Given its subtitle, ‘Not Just Errol’s Father’, it’s no surprise this book deals in considerable detail with a comparison between Flynn and his devil-may-care son, Errol Leslie Thomson Flynn, who was born in Hobart’s Queen Alexandra Hospital on June 20, 1909.
    Although both men, until their deaths, had a series of affairs, Flynn Sr, who was married only once, kept his extramarital relations hidden, while those of Errol, who was married three times, were often played out in public view.
    The authors argue, somewhat controversially, that “while not as handsome as his actor son Errol, and far less of a libertine, there are sufficient similarities to conclude that Errol’s life owed a good deal to genetics”.
    They suggest Flynn Sr, by all reports a charmer of women, took great pains to keep his affairs private because he had been so hurt by his own parents’ divorce and his father’s central part in it.
    Their break-up heavily influenced his attitude to the institution of marriage (which he valued) and his largely successful attempts to form and maintain what the Harrisons term “a cogent and effective family”.
    It is nevertheless fascinating to learn that, at age 70, Flynn Sr had a passionate affair with Melbourne-born composer Peggy Glanville-Hicks, 30 years his junior.
    Despite their many differences, father and son liked and esteemed each other.
    Thus one of the most fascinating, and often harrowing, sections of this fine biography canvasses the effect on his father of Errol’s death in Vancouver, British Columbia, on October 14, 1959.
    Although the cause of death was listed as heart attack, it was well known the actor was an alcoholic and drug addict and suffering from cirrhosis of the liver.
    It is also touching to be informed of how, after Errol’s premature death at age 50, his father, who would live another nine years, so dutifully supervised his errant son’s estate and his many properties in Jamaica.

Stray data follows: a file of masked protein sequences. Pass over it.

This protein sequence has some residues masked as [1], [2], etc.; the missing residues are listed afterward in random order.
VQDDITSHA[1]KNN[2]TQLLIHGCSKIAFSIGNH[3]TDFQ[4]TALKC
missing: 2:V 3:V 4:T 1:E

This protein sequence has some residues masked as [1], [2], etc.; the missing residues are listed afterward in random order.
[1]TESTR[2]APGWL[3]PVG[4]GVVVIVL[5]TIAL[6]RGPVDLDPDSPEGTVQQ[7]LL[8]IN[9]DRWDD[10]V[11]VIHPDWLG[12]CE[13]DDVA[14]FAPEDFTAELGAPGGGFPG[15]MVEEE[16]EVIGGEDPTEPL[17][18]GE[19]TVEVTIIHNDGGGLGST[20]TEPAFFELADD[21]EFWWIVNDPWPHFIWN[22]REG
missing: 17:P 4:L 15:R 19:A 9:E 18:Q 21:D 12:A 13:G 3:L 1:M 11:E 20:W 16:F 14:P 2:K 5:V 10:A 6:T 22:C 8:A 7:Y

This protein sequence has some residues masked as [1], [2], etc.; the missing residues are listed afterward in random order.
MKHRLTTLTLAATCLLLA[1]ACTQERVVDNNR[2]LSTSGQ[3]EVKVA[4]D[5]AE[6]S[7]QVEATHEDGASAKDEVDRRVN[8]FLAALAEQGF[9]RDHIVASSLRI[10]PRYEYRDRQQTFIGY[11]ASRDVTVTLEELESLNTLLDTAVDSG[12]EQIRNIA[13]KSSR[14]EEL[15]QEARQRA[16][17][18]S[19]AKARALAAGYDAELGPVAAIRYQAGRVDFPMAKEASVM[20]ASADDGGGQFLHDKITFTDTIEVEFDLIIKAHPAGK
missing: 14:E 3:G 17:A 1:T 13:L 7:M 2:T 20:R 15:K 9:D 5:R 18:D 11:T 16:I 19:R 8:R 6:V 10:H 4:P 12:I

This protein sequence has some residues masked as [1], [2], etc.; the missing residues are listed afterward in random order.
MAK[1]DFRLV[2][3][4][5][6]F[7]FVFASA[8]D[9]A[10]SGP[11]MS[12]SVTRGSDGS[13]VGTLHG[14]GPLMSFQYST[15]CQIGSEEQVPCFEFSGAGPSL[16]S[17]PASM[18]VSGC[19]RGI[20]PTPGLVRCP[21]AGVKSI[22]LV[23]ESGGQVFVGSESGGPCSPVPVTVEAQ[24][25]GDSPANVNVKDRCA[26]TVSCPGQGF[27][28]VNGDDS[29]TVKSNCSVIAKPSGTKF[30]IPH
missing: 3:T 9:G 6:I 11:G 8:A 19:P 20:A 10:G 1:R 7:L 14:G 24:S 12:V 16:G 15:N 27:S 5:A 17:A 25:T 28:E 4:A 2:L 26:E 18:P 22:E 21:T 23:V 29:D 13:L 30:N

As it happens, one of my favourite movies is the 1938 swashbuckler ‘The Adventures of Robin Hood’, with Flynn in the title role and the sensual British-American actress Olivia de Havilland as Maid Marian.
    In later life, de Havilland declared that, despite persistent rumours, she never had sexual relations with the amorous, restless and enigmatic Australian.
    In that film, Flynn demonstrated he was not merely a superlatively energetic and handsome actor, but a highly professional swordsman as well. My one regret is that the Harrisons make no mention of this wonderful movie in what is in many ways an enthralling book.
    ‘Theodore Thomson Flynn: Not Just Errol’s Father’
    By Tony and Vicki Harrison
    Artemis Publishing, 238pp, $35
    Ross Fitzgerald is emeritus professor of politics and history at Griffith University.
    ‘The Weekend Australian’, September 14-15, 2013, Review, Books, pp 24-25

    • Robzak

      September 28, 2013 at 2:50 am

      Funny. The book is about Theodore Flynn and the reviewer’s biggest disappointment is the author’s failure to mention the reviewer’s favorite film of Theodore’s son!